Does Your Whistleblowing Policy Comply with the New Rules?
A new whistleblowing regime comes into effect from 7 September 2016 for firms regulated by the Financial Conduct Authority (FCA). In recent years the FCA has reviewed its whistleblowing procedures and taken steps to encourage the practice. The new rules and guidance will hopefully encourage employees to challenge wrongdoing and speak up.
The new regime aims to formalise good practice already found in the financial services sector. It will obligate firms to make arrangements for all kinds of whistleblowing disclosures from all types of employee. Firms will need to appoint a whistleblowers’ champion, present a whistleblowing report to the board annually, inform the FCA if the firm loses a tribunal against a whistleblower, and inform UK employees of the whistleblowing services of the FCA and Prudential Regulation Authority (PRA).
The rules will affect the following:
- deposit-takers with assets over £250 million;
- PRA-designated investment firms;
- insurance and reinsurance firms within the scope of Solvency II; and
- the Society of Lloyd’s and managing agents.
The rules will be ‘non-binding’ guidance for all other firms, who may wish to comply voluntarily. It’s important to remember that whistleblowers are vital in identifying wrongdoing and poor practice, so it should be easy for them to come forward and speak up. It is in the interests of the industry as a whole that regulators become aware of malpractice, and whistleblowers are crucial for this. Complying with the new rules would be prudent.
Many whistleblowers in the financial sector are reluctant to come forward for fear of being reprimanded or suffering personally. Confidentiality is therefore important in making whistleblowers feel at ease, but they need to have the confidence to speak to their employers in the first place. Having a company culture that facilitates and encourages whistleblowing will go a long way in making sure your board and the regulators are alerted to wrongdoing.
Firms will need to implement and maintain effective arrangements for all types of whistleblowing disclosures including those that are anonymous. The arrangements should ensure proper assessment of each case and escalation to the FCA and PRA where appropriate. While not all cases will need to be escalated, you should examine each disclosure on a case-by-case and keep records of action taken. The arrangements should also prevent whistleblowers from victimisation. Confidentiality is paramount.
You should have already appointed a whistleblowers’ champion who is responsible for overseeing disclosures and ensuring that correct procedures are followed to maintain ‘integrity, independence and effectiveness’. The champion should also prepare an annual report for the board although this is only mandatory for the types of firms listed above. The FCA has outlined the need for the whistleblowers’ champion to be a senior manager or director who has access to independent legal advice and training, and is an authority figure within the firm. The champion can be based overseas providing they can accurately carry out the role. Your whistleblowers’ champion should now be in the process of overseeing the arrangements your firm is putting in place for when the new regime comes into force from September.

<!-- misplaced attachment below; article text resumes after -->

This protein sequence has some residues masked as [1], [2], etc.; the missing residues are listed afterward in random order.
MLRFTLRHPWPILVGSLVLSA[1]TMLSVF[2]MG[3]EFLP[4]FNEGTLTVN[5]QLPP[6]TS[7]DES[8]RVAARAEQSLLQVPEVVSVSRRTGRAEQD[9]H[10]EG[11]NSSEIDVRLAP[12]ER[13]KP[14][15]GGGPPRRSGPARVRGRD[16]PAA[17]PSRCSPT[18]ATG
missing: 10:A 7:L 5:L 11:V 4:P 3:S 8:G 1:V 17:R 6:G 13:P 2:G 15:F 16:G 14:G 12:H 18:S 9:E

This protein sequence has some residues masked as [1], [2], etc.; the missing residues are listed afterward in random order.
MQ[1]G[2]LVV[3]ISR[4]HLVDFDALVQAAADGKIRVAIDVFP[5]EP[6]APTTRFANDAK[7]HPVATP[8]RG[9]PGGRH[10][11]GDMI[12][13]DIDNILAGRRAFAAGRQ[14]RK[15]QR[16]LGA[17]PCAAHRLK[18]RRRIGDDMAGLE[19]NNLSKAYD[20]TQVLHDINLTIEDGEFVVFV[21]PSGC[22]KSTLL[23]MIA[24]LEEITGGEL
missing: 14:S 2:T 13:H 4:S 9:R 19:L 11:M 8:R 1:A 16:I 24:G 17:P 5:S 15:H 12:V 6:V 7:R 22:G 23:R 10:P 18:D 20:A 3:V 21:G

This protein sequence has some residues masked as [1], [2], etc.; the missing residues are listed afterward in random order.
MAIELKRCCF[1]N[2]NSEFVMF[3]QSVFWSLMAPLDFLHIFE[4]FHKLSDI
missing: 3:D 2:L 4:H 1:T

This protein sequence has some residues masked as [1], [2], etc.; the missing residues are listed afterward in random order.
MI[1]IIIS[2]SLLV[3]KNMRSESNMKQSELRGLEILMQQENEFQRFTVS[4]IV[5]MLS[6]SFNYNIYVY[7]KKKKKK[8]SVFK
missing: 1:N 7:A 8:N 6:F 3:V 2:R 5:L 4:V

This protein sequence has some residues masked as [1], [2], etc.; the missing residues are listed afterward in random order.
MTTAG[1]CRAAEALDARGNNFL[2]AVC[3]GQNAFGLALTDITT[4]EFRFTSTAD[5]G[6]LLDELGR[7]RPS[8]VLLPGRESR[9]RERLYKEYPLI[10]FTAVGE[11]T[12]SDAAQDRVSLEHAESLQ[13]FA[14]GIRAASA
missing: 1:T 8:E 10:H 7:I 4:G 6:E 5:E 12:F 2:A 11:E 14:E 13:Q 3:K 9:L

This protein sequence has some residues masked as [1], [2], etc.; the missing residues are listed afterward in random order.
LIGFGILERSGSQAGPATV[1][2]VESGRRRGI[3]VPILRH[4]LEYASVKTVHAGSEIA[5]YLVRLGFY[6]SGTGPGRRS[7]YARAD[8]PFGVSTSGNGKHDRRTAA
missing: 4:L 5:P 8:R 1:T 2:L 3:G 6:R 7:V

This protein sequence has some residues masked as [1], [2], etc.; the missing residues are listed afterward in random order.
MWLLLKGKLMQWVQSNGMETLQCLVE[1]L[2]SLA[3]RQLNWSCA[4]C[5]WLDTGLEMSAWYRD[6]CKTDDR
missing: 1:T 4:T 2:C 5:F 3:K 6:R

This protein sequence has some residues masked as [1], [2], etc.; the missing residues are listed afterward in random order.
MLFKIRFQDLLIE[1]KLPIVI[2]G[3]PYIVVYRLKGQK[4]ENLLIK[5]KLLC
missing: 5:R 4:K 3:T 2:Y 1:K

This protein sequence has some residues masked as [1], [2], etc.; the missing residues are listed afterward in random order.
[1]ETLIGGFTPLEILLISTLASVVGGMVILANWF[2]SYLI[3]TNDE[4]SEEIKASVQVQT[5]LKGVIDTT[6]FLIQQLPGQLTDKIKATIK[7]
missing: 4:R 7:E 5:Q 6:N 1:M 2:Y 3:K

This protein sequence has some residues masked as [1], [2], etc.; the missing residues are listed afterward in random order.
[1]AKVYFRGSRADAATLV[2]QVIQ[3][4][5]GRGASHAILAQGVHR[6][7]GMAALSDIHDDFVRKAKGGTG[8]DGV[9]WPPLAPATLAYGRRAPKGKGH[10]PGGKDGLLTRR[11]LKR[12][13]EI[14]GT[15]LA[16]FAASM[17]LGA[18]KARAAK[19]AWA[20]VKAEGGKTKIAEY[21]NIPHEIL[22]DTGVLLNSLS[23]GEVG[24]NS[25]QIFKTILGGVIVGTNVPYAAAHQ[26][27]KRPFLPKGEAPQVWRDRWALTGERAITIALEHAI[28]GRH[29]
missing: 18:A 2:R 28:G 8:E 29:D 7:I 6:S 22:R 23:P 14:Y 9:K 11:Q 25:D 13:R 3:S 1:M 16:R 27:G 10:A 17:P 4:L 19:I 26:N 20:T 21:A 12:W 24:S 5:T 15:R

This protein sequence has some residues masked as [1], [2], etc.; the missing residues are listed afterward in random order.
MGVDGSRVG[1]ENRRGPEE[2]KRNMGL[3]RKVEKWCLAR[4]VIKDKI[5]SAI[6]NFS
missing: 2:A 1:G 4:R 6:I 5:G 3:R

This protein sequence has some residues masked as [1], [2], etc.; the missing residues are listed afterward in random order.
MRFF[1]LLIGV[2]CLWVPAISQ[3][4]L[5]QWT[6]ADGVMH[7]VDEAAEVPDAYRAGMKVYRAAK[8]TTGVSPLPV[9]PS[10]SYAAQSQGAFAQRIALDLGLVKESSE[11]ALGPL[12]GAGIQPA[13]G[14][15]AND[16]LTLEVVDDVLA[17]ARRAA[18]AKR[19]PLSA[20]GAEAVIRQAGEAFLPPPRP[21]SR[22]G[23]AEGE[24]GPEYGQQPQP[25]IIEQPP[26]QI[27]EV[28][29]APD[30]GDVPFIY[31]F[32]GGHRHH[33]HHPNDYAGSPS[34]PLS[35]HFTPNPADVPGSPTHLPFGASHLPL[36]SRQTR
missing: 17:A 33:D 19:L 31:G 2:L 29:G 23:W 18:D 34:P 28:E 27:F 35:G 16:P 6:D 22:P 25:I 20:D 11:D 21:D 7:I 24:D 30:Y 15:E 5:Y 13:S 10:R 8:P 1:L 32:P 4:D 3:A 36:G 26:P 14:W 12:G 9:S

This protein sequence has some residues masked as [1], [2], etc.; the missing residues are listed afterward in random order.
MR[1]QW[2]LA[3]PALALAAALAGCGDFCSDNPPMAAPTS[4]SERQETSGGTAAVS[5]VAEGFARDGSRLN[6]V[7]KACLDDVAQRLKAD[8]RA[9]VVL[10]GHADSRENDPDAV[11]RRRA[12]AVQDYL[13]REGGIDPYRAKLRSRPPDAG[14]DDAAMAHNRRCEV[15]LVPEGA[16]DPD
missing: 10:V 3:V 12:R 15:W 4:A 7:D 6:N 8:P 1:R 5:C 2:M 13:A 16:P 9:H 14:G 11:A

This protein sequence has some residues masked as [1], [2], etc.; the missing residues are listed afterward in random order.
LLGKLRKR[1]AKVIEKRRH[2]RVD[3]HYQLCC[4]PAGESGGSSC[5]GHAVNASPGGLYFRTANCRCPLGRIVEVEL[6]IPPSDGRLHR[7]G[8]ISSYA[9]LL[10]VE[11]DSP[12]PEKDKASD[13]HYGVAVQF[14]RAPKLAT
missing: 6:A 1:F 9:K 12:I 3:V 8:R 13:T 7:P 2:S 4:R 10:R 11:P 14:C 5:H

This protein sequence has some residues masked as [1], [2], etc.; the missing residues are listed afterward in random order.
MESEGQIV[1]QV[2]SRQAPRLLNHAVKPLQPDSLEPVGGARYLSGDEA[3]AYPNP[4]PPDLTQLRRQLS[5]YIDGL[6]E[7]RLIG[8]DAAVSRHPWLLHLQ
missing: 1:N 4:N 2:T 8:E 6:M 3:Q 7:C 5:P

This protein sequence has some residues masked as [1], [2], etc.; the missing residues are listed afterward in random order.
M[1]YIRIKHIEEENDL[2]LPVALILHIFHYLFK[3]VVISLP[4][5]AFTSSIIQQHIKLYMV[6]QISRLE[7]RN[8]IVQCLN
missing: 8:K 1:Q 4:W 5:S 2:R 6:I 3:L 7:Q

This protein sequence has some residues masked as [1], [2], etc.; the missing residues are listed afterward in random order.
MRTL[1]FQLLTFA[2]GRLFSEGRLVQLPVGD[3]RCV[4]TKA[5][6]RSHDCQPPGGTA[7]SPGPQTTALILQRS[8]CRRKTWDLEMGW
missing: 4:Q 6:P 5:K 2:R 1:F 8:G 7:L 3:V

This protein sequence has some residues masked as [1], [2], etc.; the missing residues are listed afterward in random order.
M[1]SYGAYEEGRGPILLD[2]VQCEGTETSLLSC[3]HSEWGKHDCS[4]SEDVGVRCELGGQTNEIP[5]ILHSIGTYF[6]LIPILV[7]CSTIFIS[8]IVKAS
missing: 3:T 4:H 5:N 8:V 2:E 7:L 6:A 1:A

The annual report required by relevant firms should be made available to the FCS and PRA on request, but it will not be made public. Your report should contain information on any employment tribunals involving whistleblowers which your firm lost.
The rules also require firms to expressly indicate workers’ rights in settlement agreements so as not to deter staff from whistleblowing. Furthermore, firms are prohibited from asking employees to confirm if they know of any information which could form the basis of a disclosure or state whether they have made a protected disclosure.
While the FCA recognises that whistleblowing good practice exists already within the financial sector, with these new rules and guidance the FCA hopes firms will review their whistleblowing policies and procedures and adjust them accordingly, so that a whistleblowing culture is encouraged, and employees are not discouraged from challenging wrongdoing and speaking out.
If you would like further information on the new whistleblowing rules and guidance visit the FCA website here
If you would like advice or assistance in ensuring your whistleblowing policies and procedures comply with the new guidance, we would be happy to help. Contact us at email@example.com